This is at least how I conceived to deal with the problem.

> I don't think so: there is no "local".  Take for example, the members
> of this mailing list: presuming that all of us use a mail client which
> maintains an "address book" (and I don't) I'm certain that every one
> of us has at least one entry in it that nobody else on this list has.
> Most of us probably have *many* entries that nobody else on this list has.
> And some of those entries are mailing lists which forward to many people.
> Consider the extent of the damage that could be done if one of our
> systems started spewing -- and how many spam recipients would have to
> individually act in order to fully mitigate it.  (Because A and B
> revoking their consent to mail from Z does not help C, D, E...)
> 

I don't think that much action would be needed. If my system is
compromised, the tokens I have were compromised. My friends would
complain (the "local" blame that works), and the spammer would have a
token for the mailing list, the one I use, so it would be able to send
spam to the list. While this wouldn't avoid spam to the list and its
recipients, it wouldn't increase the risk/damage with respect to the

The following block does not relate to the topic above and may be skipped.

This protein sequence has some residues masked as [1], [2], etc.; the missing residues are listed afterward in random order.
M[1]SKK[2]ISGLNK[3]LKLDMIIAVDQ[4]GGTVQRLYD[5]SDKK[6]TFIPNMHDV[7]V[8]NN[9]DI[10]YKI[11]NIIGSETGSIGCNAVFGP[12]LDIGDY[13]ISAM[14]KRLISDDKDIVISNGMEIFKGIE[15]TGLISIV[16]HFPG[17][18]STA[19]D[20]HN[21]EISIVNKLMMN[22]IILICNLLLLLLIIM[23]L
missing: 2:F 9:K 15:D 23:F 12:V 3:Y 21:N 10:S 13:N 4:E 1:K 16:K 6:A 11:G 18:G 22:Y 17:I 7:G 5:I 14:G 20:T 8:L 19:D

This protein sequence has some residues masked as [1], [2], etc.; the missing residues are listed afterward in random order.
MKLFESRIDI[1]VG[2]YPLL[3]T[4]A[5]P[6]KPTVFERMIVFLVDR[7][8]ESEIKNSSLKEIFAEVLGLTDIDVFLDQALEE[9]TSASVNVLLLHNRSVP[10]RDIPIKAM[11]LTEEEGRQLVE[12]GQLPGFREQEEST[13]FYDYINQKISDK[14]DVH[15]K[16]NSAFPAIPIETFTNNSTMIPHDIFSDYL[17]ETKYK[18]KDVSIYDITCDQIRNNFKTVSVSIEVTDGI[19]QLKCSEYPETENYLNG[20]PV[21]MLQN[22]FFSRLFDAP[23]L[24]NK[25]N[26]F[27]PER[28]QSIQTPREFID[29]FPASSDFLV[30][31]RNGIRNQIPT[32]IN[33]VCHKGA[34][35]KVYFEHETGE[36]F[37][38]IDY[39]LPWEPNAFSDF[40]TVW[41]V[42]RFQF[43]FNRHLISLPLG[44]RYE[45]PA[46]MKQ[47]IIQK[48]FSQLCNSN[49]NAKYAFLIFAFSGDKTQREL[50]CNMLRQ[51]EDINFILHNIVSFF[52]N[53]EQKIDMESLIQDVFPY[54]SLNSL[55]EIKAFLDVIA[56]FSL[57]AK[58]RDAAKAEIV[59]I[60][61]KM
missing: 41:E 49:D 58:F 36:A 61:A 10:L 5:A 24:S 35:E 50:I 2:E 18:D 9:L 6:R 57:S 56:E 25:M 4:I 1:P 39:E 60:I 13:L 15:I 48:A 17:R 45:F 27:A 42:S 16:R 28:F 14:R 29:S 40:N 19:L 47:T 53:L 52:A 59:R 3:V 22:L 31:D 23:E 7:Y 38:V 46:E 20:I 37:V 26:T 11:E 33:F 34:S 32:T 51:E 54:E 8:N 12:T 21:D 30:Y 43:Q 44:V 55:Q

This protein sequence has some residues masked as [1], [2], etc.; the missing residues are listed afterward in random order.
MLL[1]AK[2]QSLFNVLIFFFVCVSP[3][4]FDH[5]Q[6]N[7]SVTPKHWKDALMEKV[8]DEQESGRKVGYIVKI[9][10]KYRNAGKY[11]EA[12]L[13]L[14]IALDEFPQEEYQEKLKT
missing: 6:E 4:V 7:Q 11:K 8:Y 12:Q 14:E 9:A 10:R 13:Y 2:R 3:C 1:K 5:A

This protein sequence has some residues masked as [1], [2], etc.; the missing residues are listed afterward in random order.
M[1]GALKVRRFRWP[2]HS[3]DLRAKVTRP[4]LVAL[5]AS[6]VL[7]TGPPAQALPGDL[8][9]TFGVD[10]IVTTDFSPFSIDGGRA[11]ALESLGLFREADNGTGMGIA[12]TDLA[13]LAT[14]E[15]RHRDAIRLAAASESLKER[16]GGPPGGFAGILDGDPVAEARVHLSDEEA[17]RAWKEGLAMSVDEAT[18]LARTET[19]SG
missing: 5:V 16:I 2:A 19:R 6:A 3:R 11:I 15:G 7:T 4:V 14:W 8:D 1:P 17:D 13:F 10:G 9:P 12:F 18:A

current situation. The list (not me) owns tokens for its subscribers,
and would forward the spam to these users with these tokens. These
tokens wouldn't be compromised, since me and my personal zombie cannot
access them. You would complain with the list owner: not with me, you
don't have a token for it and in any case I wouldn't care  (the "non
local" blame). The list owner invalidates the token me and my personal
zombie use in order to send messages to the list. End of the game. In
the meantime, since my friends threaten me not to grant me tokens any
more, I will probably clean up my system. If I don't, they will either
stop communicating with me, or accept my little problem, the same way it
usually goes with personal relationships. The mailing list will not.

> (Which raises another scalability question: how would those of us who
> have hundreds or thousands of correspondents find the time to manage
> all this?  And any of us participating in any mailing list have many more
> potential correspondents: anyone on any of those lists might write to us
> off-list.  Same for anyone with a web site or blog or running any other
> resource.   A quick check of my personally-addressed and valid inbound mail
> -- that is, not including mailing lists, not including spam or phishes --
> suggests that I've had over 11,500 correspondents in the past few years.
> That's a lot of tokens to keep track of.  And that's just *me*.)
> 

Dealing with the framework without an address book would be actually
impossible. With respect to numbers, I cannot answer. People and
software explicitly dealing with large lists of addresses/subscribers
would usually need to deal with an equal (well, double) number of
tokens. People like you, dealing, if I understand correctly, with a